Plans to build a cattle feedlot in a tiny Canterbury valley, near one of the country’s most polluted lakes, have been pulled.

Farm company Wongan Hills had been granted Christchurch City Council consent to build massive composting barns in Kaituna Valley, about 3.4km from the edge of Te Waihora/Lake Ellesmere, an internationally renowned area for migratory wader bird species.

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Further consents were sought from the regional council, ECan, which, late last year, decided to have the applications publicly notified over the “potential for water ingress into the barns”.

Submissions closed in March, and a hearing was pencilled in for next month.

Now, ECan has advised submitters that Wongan Hills, owned by Brent Thomas, had withdrawn the applications.

ECan’s updated website said yesterday: “Wongan Hills Ltd has withdrawn its applications for a land-use consent and a discharge permit to discharge odour, for the operation of up to four composting barns/feedlots in Kaituna Valley.”

“It is a win.” – Donald Matheson of Little River Eco Collective

Tomm Stanley, who lives about 800m from the proposed site, says he’s pleased.

“I’m standing in my living room right now looking out, and I can see where they were going to be.”

Wongan Hills wanted to build four barns, each up to 240m-long, to house up to 2200 cattle, not far from the Kaituna River, which drains into Te Waihora. The city council initially granted non-notified consent for two barns to be built, covering 24,330m², despite district plan rules stating the maximum building footprint was 300m².

Stanley, a management consultant who’s originally from Florida, United States, bought his house in 1996. He runs about 40 cattle himself, and reckons he’s planted 20,000-odd native trees on his 72-hectare property.

“From an environmental point of view, I strongly oppose the idea of having an industrial farming complex on the other side of the valley from where I’m trying to do this native reforestation thing.”

Stanley’s not sure why the consents have been pulled. Economics might be behind it, he surmises.

But given Wongan Hills owns land on the Canterbury Plains, he suspects the sheds might end up being built there – further from Te Waihora, and with less local opposition.

Flooding in the Kaituna Valley in 2021. Photo: Tomm Stanley

Two petitions garnered thousands of signatures against the feedlot plan, while an online fundraiser for opposition group Little River Eco Collective, to pay for experts at a hearing, raised $7500. (Little River is about 19km from the proposed barn site.)

“It is a win,” Donald Matheson, of the Eco Collective, says of the consents’ withdrawal.

“We were up against a company that had huge resources.”

Wongan Hills owner made a $12 million gain on the sale of a Kaitorete farm to the Crown, which marked the end of a years-long battle after the controversial clearance of a rare and threatened shrub.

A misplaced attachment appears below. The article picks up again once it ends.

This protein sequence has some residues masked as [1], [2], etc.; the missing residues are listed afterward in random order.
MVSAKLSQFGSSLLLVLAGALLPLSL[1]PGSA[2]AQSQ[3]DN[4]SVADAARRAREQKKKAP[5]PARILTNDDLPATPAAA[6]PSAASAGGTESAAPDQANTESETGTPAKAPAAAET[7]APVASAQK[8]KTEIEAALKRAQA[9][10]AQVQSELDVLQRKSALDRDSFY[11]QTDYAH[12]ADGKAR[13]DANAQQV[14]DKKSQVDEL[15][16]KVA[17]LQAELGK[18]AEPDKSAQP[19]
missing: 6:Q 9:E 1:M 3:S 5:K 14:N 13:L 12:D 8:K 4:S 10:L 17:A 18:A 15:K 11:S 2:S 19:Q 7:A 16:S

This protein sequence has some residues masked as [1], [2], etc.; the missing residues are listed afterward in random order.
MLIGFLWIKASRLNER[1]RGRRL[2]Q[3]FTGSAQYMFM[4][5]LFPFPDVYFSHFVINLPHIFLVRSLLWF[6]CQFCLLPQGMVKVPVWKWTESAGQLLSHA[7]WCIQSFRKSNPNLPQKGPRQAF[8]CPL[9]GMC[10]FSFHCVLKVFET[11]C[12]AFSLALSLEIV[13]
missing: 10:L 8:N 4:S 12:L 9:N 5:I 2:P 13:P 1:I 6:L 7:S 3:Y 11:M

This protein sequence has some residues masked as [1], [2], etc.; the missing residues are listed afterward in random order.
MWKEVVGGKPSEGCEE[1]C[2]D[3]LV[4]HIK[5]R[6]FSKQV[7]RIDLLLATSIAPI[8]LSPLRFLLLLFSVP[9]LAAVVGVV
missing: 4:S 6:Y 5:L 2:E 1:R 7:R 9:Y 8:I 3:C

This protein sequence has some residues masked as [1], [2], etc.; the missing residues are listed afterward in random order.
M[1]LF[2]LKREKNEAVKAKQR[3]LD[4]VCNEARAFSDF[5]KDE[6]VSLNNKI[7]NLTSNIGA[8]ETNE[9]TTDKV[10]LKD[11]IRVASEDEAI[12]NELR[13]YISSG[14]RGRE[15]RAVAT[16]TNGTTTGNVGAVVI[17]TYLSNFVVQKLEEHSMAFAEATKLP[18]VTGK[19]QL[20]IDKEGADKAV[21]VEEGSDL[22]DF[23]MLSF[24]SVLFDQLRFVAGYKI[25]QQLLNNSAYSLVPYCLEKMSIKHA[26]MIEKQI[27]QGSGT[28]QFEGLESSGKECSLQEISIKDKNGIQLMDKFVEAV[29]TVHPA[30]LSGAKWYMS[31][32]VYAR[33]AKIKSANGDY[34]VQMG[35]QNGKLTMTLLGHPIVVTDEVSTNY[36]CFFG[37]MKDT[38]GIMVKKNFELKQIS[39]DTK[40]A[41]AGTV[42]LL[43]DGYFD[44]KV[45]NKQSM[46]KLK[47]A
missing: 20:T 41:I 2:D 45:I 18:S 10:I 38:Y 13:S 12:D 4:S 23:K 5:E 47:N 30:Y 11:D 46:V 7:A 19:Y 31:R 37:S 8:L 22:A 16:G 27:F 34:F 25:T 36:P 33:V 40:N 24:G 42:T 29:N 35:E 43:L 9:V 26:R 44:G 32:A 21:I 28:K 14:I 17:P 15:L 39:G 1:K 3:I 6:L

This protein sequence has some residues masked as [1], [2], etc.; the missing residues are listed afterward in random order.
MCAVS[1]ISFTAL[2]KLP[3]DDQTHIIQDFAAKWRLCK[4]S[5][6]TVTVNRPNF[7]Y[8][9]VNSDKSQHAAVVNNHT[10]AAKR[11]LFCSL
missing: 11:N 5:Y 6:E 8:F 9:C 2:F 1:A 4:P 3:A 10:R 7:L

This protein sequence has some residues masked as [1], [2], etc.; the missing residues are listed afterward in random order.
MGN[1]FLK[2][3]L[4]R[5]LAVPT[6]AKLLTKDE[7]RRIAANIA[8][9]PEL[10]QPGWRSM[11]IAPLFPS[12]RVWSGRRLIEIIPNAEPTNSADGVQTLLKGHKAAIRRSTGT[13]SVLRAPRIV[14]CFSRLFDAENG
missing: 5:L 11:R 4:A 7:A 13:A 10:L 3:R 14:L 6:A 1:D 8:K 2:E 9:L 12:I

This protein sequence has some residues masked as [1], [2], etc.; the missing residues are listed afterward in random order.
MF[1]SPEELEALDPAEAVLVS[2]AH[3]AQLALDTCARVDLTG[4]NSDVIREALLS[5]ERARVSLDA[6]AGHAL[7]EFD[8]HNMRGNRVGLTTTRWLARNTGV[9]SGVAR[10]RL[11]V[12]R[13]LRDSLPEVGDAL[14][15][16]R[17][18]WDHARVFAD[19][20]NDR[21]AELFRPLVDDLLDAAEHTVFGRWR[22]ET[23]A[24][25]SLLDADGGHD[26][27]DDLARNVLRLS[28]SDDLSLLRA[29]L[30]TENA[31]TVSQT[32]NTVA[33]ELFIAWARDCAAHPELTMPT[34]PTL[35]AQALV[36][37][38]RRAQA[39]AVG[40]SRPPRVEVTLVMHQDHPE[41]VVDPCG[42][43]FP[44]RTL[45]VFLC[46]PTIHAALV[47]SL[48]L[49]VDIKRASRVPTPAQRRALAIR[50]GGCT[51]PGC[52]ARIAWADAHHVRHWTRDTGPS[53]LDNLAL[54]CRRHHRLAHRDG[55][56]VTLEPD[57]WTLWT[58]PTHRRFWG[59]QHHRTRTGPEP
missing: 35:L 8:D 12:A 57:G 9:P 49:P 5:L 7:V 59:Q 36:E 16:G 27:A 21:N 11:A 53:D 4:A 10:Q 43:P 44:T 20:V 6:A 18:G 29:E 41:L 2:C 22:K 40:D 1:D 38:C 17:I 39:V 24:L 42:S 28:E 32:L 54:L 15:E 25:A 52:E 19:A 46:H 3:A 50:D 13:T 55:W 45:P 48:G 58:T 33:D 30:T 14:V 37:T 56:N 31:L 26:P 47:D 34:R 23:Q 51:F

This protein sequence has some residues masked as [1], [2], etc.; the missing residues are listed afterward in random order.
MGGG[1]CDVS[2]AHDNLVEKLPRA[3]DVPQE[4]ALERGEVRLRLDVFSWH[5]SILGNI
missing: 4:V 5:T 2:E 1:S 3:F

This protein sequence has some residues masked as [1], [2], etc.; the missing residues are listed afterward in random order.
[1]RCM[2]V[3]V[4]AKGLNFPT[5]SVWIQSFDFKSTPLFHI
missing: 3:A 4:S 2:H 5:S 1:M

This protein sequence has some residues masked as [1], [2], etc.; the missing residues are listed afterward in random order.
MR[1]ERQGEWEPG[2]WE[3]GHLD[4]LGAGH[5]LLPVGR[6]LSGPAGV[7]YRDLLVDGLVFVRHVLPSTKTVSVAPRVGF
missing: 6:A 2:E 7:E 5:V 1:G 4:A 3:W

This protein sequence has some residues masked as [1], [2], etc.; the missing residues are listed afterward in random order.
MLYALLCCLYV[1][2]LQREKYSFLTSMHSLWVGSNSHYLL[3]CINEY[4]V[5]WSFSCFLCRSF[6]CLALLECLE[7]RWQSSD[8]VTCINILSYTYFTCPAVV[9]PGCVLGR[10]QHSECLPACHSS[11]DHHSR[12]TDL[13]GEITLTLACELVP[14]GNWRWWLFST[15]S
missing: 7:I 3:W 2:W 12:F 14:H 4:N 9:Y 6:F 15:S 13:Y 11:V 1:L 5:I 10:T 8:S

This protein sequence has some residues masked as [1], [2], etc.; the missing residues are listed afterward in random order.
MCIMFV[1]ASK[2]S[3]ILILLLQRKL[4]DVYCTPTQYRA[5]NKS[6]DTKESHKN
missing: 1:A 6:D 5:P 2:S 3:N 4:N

Matheson says the key moment in the battle against the feedlot was when ECan decided to notify the consents.

More than 100 submissions – most in opposition – were made, with themes such as flooding risk, impact on Te Waihora and animal welfare.

“It’s restored faith in the system,” Matheson says. “It is a win for the environment. Te Waihora really needs looking after; it’s in a really perilous state.”

The Eco Collective plans to write to the city council about its decision to grant consents for the barn proposal. Matheson says it was problematic, given the lack of notification, the enormous size of the buildings, and the flood-prone location.

“That shouldn’t happen in Kaituna – but other places, it shouldn’t happen as well.”

Eugenie Sage wrote to ECan about the controversial feedlot proposal at Kaituna Valley. Photo: Lynn Grieveson

Green MP Eugenie Sage says the city council needs to review its planning processes, after consenting the barns without working with ECan. She also believes ECan’s regional plan should be revised to better recognise the importance and vulnerability of Te Waihora, and the rivers and streams feeding into it.

“An intensive feedlot so close to Te Waihora should be prohibited under any sensible plan because of the pollution burden it creates on waterways.”

The lake, the country’s fifth-largest, has been protected by a water conservation order since 1990.

Yet its water quality is poor, with elevated concentrations of nutrients, and poor water clarity. The presence of toxic blue-green algae – “a thick surface scum” – has led to public health warnings for people, and animals, especially dogs, to avoid the water.

Sage says the consents’ withdrawal by Wongan Hills “is a victory for the community and their strong advocacy”.

From an ECan report last year, it was clear Wairewa Rūnanga had concerns.

“The information provided has not satisfied the concerns held by their kaitiakitanga representatives on the inherent uncertainty and potential risks to waterways from the proposed system.”

Regarding flood risks, a letter written to ECan in August last year by Wongan Hills’ consultants Lowe Environmental Impact, said the barns were “above a 200-year flood level by 185mm, 335mm, 485mm and 635mm at the finished entrance levels”.

Consenting work identified flood water could surround the barns, but not enter them, the letter said. “The design of the barn mitigates the potential for flooding from the Kaituna River to enter the buildings and compost.”

It’s not clear exactly why the consents were withdrawn as Thomas couldn’t be reached for comment yesterday.

David Williams is Newsroom's environment editor, South Island correspondent and investigative writer.

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